Robbin Laird and his collaborators have produced here a remarkably important and timely collection of essays on the most challenging moment in recent global history.
And they have done so in large part by giving a voice to many of those involved in responding on a day-to-day basis to the major shifts taking place in the geo-political re-configuration of global power.
No punches are pulled here.
Which makes for a dynamic, irresistible, and important contribution to the current debate over the dilemmas that the world faces.
This is essential reading for anyone facing the emerging new world of disorder and seeking to navigate its turbulent waters.
And it is a reminder that the post WW2 world order was built by individuals who has a very solid idea based on bitter experience of what they wanted and what they wanted to avoid.
It is very doubtful, regrettably, that the current leadership of the “west”, in particular, has similar experience or similar skills as the world order build after WW2, collapses around them.
The first section brings together essays on the world in conflict in 2022, which are assessments of the challenges facing the liberal democracies as we enter a new historical epoch.
The second section brings together essays that Laird published in a series on Breaking Defense. According to Aaron Mehta, the editor of Breaking Defense, “This is the latest in a series of regular columns by Robbin Laird, where he will tackle current defense issues through the lens of more than 45 years of defense expertise in both the U.S. and abroad. The goal of these columns: to look back at how questions and perspectives of the past should inform decisions being made today.”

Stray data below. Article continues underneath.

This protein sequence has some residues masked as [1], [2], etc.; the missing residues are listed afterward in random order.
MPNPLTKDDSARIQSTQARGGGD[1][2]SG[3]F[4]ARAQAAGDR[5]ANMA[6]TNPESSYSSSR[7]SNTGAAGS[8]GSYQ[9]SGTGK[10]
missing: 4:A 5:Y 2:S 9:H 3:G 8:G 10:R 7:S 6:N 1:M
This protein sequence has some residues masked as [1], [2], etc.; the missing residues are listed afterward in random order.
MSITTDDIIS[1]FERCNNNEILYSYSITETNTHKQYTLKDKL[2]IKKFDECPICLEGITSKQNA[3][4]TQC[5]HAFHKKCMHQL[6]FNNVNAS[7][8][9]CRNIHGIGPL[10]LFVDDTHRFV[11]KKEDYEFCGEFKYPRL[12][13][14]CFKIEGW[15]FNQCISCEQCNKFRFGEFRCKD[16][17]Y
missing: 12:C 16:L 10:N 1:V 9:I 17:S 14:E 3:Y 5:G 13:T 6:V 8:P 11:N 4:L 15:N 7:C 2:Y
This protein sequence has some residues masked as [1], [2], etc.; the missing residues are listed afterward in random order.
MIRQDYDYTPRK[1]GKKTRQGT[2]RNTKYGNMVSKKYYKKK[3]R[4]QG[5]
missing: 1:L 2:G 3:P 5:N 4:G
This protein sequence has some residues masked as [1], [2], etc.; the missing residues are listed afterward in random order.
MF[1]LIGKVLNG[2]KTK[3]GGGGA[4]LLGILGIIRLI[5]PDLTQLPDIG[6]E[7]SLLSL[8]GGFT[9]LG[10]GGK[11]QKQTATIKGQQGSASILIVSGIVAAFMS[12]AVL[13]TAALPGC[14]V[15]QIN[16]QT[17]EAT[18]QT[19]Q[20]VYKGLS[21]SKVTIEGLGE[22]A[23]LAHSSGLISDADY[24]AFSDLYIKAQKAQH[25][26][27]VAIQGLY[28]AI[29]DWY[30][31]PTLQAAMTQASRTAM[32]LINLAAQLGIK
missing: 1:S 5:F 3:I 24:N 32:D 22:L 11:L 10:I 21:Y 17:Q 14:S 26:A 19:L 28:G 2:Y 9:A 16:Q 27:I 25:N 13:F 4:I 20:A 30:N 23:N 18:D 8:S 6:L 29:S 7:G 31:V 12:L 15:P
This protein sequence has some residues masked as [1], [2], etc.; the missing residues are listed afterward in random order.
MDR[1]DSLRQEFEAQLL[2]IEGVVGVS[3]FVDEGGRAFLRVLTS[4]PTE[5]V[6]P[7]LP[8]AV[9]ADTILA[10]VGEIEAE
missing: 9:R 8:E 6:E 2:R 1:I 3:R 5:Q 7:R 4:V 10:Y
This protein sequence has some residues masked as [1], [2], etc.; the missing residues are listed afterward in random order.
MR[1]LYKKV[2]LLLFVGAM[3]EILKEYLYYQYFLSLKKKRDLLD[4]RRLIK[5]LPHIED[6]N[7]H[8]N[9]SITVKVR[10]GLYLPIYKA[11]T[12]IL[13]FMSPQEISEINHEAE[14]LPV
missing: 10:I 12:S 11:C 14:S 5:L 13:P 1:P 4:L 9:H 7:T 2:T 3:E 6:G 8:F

The third section focuses on the allies and their reworking of their approaches to defense. With 2022 and the war in Ukraine, the liberal democracies clearly saw a change in how they were considering defense and security policies. This was clear as Australia focused on its direct defense, the Nordics focused on re-thinking Northern European defense and security with Finland and Sweden applying for NATO membership, the Central Europeans became clearly front-line states facing a war zone, and China turned more inward, more authoritarian, and more threatening as President Xi consolidated his hold on power.
The fourth section highlights selective military innovations, including evolving concepts of operations that the U.S. and allied militaries have entertained or implemented during the year.
The fifth section focuses on a specific aspect of this change, namely unmanned systems.
The sixth section is entitled “Facing the Future.” It focuses specifically on the war and Ukraine and its cascading consequences.
As military analyst George Galdorisi noted: “Few books are both readable and informative, but Defense XXII: A World in Transition is that rare book that hits that mark. Building on two previous volumes in 2020 and 2021, this book is positioned to be one that deserves a place, not on the bookshelf, but on the reading table, of those who will influence tomorrow’s global security paradigm.”